Effect of gut microbiota on depressive-like behaviors in mice is mediated by the endocannabinoid system


Main idea: Unpredictable chronic mild stress, diet, and gut microbiota generate a pathological feed-forward loop that contributes to despair behavior via the central endocannabinoid system.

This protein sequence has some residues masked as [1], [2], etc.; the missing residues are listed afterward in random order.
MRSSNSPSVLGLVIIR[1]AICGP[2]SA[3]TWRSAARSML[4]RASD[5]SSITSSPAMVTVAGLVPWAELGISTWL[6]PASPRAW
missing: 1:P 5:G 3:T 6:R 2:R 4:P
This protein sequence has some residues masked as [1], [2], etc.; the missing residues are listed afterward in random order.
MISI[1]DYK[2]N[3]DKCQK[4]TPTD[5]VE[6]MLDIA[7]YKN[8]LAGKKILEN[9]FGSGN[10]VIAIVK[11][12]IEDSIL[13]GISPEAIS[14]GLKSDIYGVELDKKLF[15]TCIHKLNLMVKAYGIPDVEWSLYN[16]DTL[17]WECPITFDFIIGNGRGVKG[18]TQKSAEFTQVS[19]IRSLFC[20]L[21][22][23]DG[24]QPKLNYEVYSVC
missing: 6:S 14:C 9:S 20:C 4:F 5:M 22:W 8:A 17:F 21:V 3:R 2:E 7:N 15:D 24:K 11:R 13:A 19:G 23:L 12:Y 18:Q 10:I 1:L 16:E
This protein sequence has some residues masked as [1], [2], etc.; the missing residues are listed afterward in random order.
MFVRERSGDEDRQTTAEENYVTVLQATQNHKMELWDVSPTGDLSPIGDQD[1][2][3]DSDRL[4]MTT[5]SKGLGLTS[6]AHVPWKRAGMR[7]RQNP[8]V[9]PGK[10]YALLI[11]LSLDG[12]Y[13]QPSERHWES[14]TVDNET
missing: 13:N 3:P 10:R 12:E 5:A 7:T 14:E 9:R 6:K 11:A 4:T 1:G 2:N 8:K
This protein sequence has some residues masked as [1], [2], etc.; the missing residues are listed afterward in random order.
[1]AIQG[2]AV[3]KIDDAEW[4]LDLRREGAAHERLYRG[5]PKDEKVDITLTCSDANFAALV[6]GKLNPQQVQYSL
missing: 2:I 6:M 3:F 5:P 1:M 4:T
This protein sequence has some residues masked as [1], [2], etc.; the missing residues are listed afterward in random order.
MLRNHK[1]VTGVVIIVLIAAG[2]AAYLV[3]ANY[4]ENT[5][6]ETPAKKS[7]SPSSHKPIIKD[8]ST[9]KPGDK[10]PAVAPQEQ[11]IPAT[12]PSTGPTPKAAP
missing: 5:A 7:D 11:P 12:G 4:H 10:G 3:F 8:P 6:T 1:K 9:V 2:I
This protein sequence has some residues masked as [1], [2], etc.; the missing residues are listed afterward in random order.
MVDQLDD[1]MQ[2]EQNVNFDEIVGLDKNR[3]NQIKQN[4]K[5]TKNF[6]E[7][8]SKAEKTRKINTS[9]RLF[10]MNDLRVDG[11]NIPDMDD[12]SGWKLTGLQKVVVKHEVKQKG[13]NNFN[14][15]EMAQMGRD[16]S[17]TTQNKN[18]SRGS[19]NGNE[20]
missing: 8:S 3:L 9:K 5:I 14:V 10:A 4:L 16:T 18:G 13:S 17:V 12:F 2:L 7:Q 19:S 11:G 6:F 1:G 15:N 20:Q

Depression is the leading cause of disability worldwide. Recent observations have revealed an association between mood disorders and alterations of the intestinal microbiota. In a mouse model of depression, mice display phenotypic alterations, which could be transferred from donors to naive recipient mice by fecal microbiota transplantation. The cellular and behavioral alterations observed in recipient mice were accompanied by a decrease in endocannabinoid signaling. The adverse effects of unpredictable chronic mild stress-transferred microbiota were alleviated by selectively enhancing the central endocannabinoid or by complementation with a strain of the Lactobacilli genus.


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